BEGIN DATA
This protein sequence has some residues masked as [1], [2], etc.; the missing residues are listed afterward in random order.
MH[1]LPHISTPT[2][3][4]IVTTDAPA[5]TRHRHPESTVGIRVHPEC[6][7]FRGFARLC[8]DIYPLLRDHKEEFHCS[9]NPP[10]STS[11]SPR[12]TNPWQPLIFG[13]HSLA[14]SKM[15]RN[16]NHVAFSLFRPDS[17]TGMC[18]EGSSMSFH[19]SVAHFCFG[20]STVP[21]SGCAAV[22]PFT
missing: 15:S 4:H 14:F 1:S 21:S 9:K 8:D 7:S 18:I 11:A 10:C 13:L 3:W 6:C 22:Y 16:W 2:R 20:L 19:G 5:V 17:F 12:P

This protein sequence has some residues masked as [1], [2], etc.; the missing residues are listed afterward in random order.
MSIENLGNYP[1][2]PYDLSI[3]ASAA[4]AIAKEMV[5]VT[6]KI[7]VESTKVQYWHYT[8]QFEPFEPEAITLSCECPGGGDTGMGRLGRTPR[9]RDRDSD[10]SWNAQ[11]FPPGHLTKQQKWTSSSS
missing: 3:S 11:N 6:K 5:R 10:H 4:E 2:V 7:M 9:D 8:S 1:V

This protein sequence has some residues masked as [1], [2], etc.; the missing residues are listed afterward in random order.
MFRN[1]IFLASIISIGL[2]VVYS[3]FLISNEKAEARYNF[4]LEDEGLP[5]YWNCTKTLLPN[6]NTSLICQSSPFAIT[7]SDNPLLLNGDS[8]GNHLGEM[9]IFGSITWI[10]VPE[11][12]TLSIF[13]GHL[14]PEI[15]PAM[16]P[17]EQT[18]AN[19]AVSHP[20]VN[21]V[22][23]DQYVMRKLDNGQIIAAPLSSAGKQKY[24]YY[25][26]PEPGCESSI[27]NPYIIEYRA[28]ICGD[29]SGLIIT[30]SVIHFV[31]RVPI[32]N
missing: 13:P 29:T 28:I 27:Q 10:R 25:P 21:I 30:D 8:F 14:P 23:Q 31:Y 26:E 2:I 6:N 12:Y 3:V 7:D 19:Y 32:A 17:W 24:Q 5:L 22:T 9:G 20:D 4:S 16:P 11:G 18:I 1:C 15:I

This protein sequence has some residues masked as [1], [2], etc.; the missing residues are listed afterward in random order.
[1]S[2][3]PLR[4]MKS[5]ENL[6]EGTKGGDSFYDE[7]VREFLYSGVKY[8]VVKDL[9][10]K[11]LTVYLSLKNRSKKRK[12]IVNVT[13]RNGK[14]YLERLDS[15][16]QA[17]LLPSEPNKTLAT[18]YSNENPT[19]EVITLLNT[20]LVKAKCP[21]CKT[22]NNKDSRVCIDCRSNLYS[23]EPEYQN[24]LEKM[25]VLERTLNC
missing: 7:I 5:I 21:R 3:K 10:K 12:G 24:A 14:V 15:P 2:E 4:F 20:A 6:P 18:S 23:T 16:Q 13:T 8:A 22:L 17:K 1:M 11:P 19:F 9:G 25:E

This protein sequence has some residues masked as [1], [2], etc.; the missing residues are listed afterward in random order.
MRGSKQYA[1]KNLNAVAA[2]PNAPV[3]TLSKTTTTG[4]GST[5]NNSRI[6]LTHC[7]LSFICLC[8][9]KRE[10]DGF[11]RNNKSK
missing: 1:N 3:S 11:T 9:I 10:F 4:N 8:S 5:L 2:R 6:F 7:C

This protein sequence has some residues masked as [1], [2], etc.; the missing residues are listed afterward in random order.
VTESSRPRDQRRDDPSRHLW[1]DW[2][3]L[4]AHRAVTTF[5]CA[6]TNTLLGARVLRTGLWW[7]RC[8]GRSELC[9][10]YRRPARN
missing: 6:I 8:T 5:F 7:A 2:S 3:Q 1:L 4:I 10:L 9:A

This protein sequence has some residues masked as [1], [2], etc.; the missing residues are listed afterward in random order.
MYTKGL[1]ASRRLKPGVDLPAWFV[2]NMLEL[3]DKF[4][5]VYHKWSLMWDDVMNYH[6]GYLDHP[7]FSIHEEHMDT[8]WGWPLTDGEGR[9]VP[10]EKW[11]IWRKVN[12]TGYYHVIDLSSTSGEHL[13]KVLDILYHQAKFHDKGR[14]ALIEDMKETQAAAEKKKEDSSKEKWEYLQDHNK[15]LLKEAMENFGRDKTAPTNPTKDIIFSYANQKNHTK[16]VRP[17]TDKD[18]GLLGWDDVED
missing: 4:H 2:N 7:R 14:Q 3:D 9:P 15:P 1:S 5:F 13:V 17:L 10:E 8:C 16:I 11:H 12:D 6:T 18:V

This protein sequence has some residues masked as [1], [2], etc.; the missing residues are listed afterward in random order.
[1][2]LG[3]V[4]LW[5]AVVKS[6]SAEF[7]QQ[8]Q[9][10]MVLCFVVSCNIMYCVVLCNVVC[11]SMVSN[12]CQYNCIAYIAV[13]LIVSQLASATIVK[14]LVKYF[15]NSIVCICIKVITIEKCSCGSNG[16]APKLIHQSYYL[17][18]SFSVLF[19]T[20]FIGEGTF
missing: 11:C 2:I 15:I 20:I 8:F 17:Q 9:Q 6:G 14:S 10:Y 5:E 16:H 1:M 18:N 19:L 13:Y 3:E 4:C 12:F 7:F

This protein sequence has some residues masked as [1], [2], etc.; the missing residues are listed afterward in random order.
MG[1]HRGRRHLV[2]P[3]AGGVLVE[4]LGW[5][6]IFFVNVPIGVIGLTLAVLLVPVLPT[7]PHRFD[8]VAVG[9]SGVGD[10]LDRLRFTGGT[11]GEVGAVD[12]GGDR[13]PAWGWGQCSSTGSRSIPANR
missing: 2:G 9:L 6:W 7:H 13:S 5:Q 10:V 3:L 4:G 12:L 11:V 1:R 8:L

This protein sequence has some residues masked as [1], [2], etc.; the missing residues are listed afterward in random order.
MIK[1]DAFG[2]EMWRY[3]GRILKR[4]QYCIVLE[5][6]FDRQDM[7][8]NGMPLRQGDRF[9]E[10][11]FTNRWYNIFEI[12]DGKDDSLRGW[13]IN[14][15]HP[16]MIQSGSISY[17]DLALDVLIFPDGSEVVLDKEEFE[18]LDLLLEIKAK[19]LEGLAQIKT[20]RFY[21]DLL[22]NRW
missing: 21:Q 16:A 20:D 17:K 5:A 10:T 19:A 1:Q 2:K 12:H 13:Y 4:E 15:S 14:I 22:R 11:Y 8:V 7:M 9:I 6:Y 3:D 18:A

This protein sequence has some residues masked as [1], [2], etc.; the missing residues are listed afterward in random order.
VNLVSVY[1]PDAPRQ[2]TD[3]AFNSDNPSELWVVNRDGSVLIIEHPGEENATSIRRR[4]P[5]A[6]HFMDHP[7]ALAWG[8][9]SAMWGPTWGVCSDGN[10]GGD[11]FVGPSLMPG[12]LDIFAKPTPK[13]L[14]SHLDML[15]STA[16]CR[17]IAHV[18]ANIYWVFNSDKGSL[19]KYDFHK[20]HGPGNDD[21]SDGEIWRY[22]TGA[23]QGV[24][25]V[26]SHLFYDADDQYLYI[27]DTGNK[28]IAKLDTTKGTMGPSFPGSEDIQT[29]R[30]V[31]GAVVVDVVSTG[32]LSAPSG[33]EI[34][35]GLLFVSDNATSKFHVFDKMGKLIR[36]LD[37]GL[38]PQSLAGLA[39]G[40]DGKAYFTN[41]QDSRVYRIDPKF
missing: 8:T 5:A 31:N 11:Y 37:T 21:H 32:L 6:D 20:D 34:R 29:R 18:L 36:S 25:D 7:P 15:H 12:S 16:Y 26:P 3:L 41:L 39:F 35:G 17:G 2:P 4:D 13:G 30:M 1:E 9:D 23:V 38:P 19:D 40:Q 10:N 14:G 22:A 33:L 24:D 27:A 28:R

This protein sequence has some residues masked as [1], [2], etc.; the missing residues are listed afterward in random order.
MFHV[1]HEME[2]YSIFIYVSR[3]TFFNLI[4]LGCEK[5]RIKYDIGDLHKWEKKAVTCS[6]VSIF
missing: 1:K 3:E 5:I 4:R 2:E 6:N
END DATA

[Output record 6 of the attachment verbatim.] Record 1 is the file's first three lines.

This protein sequence has some residues masked as [1], [2], etc.; the missing residues are listed afterward in random order.
VTESSRPRDQRRDDPSRHLW[1]DW[2][3]L[4]AHRAVTTF[5]CA[6]TNTLLGARVLRTGLWW[7]RC[8]GRSELC[9][10]YRRPARN
missing: 6:I 8:T 5:F 7:A 2:S 3:Q 1:L 4:I 10:L 9:A